It’s official. The search is over. After spending much of my life looking for a husband and father to my future children (often without even realising I was doing it), I’ve decided to stop. I’m not sure how long this will last but I’ve been experimenting with it for the last few days and it’s kind of fun. No more checking out every man who crosses my path – at least not for more than a few seconds, enough for an appreciative glance!
No more drifting off into fantasy land at the sight of a handsome bloke. No more imagining that the cute fella on the tube, bus or bicycle would make a great partner and Dad to my kids. And no more trying to make relationships work until I’ve managed to achieve a good degree of surrender over the hopes and dreams I have for my future. As I wrote in my last post, Essential maintenance, it’s time I let go of my attachment to the outcome.
So I’m off the market. Not forever – that would be a little foolish. But at least until further notice! Now, this may sound like a nutty thing to do for someone who’s forty-and-two-thirds-years-old and who’d like a child of her own (or at least thinks she would). But I’ve realised over the past few weeks that I’ve spent most of my life chasing after an idea of someone or something I think will make me happy. And I’ve spent a similar amount of time running away from that same person or thing. All that chasing and running – no wonder I’m exhausted!
As I’ve written before, I seem to be one of those women who craves intimacy and affection with a man but is so scared of it that she chooses people who aren’t up for it or ready for it or she sabotages relationships with anyone who is. This pattern seems to be common with women of “absent” fathers, as I blogged about in my Commitment and phobia post in September. Back then, I quoted from an article in the Mail on Sunday’s You Magazine that said: “as adults, women with absent fathers are often torn between longing for a committed, loving relationship and a fear of having one in case the man they love abandons them as their father did. It is only when they realise what they are doing that they can move on and have a healthy relationship.”
I guess I’m at that stage of realisation. As you’ll know if you’ve read my last few posts, I’d been dating someone for the last seven weeks or so but that ended a few days back. Whether or not it was right for me, I couldn’t move forward. I couldn’t get over the indecision and anxiety over whether it would work out. I couldn’t put both feet in and I couldn’t go with the flow. Or should I say I wasn’t willing to? Something was stopping me. Of course, you might be thinking that it must be a simple case of the wrong guy or the wrong relationship but, as I get to know myself, I’m realising it’s much less to do with him and much more to do with me.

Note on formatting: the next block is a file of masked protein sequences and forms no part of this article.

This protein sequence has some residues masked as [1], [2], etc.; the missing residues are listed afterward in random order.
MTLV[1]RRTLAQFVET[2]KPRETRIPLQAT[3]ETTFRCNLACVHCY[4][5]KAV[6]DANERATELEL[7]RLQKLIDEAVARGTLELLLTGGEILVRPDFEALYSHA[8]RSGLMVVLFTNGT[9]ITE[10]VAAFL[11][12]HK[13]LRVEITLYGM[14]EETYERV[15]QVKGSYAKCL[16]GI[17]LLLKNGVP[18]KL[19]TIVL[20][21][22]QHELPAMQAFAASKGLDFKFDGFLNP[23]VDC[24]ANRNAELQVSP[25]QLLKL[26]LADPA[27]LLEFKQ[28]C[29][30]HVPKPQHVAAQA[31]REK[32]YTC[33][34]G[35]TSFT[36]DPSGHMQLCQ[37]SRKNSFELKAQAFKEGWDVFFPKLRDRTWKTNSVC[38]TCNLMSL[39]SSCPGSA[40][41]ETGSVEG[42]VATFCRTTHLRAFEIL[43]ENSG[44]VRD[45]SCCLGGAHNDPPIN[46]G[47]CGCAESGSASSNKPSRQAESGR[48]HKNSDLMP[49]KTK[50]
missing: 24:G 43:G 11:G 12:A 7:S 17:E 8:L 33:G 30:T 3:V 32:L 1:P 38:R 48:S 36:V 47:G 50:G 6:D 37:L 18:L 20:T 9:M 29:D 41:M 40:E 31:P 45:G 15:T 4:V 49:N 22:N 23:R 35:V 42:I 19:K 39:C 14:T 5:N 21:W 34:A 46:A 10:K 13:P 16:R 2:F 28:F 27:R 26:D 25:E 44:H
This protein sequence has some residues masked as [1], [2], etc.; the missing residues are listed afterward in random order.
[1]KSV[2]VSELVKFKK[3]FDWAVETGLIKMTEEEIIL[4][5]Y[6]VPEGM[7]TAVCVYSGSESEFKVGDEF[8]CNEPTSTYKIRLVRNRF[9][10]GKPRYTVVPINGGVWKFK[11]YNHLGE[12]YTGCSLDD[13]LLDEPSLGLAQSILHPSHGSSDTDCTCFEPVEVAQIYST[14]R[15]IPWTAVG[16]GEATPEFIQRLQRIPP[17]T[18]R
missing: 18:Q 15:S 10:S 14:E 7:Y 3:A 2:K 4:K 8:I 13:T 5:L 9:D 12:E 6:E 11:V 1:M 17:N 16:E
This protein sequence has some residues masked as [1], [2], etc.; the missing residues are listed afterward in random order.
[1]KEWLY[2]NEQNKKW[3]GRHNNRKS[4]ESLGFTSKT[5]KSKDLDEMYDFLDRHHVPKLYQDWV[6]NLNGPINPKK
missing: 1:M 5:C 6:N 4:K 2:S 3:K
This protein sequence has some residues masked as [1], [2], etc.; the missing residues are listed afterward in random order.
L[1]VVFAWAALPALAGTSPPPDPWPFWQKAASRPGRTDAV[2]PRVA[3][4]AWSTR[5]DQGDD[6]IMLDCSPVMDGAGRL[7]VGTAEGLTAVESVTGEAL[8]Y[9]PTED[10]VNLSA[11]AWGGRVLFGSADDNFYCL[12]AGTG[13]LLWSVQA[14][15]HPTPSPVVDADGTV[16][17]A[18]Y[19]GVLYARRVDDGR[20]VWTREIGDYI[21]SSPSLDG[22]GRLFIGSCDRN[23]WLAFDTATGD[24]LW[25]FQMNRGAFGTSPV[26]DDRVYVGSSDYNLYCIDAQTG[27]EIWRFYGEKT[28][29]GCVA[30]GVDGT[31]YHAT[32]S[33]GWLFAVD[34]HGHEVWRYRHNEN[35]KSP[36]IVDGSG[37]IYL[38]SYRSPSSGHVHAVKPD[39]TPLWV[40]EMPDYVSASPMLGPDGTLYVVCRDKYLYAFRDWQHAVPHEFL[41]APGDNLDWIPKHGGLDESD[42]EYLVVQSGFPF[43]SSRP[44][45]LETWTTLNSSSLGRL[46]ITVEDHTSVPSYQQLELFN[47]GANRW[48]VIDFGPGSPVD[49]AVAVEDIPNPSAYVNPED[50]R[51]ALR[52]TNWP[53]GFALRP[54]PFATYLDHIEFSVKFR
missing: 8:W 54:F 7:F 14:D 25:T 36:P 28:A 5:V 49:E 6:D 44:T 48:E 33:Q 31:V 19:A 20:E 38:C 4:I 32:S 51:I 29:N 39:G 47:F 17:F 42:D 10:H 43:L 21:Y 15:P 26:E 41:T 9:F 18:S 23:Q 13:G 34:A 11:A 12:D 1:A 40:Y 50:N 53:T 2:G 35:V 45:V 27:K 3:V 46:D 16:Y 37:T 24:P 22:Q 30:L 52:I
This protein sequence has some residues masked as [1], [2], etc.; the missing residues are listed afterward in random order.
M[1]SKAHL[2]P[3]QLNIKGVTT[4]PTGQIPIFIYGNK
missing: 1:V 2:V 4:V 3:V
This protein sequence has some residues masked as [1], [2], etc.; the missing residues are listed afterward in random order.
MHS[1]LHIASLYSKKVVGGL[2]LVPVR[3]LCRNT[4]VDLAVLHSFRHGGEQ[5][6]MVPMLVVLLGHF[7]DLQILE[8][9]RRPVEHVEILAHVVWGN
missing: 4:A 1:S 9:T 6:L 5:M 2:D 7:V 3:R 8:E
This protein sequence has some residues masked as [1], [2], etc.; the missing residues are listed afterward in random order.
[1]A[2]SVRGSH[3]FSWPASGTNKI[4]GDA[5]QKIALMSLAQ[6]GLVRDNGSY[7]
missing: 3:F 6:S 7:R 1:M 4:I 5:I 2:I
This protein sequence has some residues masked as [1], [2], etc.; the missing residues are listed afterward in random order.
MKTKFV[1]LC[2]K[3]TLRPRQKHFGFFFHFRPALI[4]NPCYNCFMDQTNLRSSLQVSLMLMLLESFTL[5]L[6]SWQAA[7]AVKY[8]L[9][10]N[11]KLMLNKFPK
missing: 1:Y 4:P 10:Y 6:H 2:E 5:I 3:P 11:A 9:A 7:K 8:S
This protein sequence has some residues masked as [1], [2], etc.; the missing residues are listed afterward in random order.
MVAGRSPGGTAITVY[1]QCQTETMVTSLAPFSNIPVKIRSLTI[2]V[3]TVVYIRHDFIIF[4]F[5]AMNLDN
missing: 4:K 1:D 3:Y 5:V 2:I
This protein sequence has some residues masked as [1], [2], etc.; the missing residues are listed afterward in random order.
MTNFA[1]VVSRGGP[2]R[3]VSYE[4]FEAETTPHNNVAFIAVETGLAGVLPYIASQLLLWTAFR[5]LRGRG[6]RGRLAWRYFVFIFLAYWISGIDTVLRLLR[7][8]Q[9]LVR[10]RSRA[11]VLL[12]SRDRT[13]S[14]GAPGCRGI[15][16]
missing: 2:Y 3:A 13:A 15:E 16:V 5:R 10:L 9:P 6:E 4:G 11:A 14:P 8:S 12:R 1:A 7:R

Looking back at my dating history, I can see how I’ve generally tried to keep one foot out of any relationship – and that foot has been firmly placed in the door, keeping it ajar so I had a means of escape. This kind of thinking is a form of self-protection but it’s also a bar to intimacy. It’s difficult to get close to someone if you’re constantly wondering whether you want to be with him or not and you’ve got one eye permanently fixed on the exit. I’ve also got a bit of a pattern of choosing men who, in one way or another, aren’t available. That, I’m realising, is a deliberate strategy. It means I’m never faced with the prospect of having to commit. It keeps me a safe distance away from intimacy.
I’ve resolved, therefore, to take some time out. Of course, I’ve taken time out before – there have been long periods of singleness in my life. In fact, I feel like I’ve been single most of my life. That’s not true at all – rather it’s a result of how I approach relationships, of my one-foot-in, one-foot-out strategy. But I’ve never deliberately taken a break. I’ve never stopped looking. I’ve never stopped wondering whether the next party, trip or work event would be the one where I’d meet someone.
And what am I going to do during this time out? Well, for a start, I’m going to keep my eyes focused as much as possible on what I’m doing rather than on who might be standing next to me. Every time I’m tempted to spend too long checking out a man, I’m going to remind myself gently to stop drifting off into fantasy land. And I’m going to focus on me. A friend of mine said recently that she’d managed to become someone she wanted to go on a date with. She’d created a full life, replete with activities, social engagements and a sense of purpose. She’d got to a place where she considered herself quite a catch. That’s my aim for the next few months, to become someone I’d want to go on a date with – not because I’m looking for a date but because – excuse the cliché – I’m worth it! I deserve to give my head and heart a break from the constant distraction of men and obsession with my romantic future. This isn’t about becoming perfect before I’m ready to date again. It’s simply about creating a stronger sense of self and becoming more whole.
So as I head off to Mozambique next week on a work assignment, there’ll be no more scanning the queue at the check-in counter to see if there are any adventurous, globe-trotting, good-looking men on my flight. And there’ll be no more hoping that the man sat next to me on the plane will, by chance, look a little like George Clooney, be single, and fall for me.
The search is off!